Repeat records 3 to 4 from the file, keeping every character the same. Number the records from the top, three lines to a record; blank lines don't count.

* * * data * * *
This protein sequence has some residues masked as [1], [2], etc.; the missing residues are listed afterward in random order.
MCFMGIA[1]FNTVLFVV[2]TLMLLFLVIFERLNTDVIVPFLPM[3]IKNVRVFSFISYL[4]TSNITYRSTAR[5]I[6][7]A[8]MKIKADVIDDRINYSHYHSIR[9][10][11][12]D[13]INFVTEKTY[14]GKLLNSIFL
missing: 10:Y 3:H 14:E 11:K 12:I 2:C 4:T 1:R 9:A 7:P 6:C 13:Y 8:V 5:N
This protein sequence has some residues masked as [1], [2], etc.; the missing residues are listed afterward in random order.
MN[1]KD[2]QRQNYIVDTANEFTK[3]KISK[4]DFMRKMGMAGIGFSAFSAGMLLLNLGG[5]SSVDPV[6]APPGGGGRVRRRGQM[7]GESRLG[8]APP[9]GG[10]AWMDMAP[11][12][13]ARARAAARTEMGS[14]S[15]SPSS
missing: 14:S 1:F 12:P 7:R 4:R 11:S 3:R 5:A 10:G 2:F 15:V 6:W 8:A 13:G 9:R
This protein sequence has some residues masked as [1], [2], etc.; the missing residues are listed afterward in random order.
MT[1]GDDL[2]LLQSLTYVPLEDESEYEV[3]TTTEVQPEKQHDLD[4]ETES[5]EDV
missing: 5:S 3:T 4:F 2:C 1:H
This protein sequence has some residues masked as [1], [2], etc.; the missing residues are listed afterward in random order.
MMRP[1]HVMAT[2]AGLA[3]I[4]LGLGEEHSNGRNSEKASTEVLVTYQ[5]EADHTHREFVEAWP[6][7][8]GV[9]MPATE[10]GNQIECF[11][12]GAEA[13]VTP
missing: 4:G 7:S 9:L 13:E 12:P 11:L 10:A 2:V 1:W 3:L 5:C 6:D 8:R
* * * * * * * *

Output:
This protein sequence has some residues masked as [1], [2], etc.; the missing residues are listed afterward in random order.
MT[1]GDDL[2]LLQSLTYVPLEDESEYEV[3]TTTEVQPEKQHDLD[4]ETES[5]EDV
missing: 5:S 3:T 4:F 2:C 1:H
This protein sequence has some residues masked as [1], [2], etc.; the missing residues are listed afterward in random order.
MMRP[1]HVMAT[2]AGLA[3]I[4]LGLGEEHSNGRNSEKASTEVLVTYQ[5]EADHTHREFVEAWP[6][7][8]GV[9]MPATE[10]GNQIECF[11][12]GAEA[13]VTP
missing: 4:G 7:S 9:L 13:E 12:P 11:L 10:A 2:V 1:W 3:L 5:C 6:D 8:R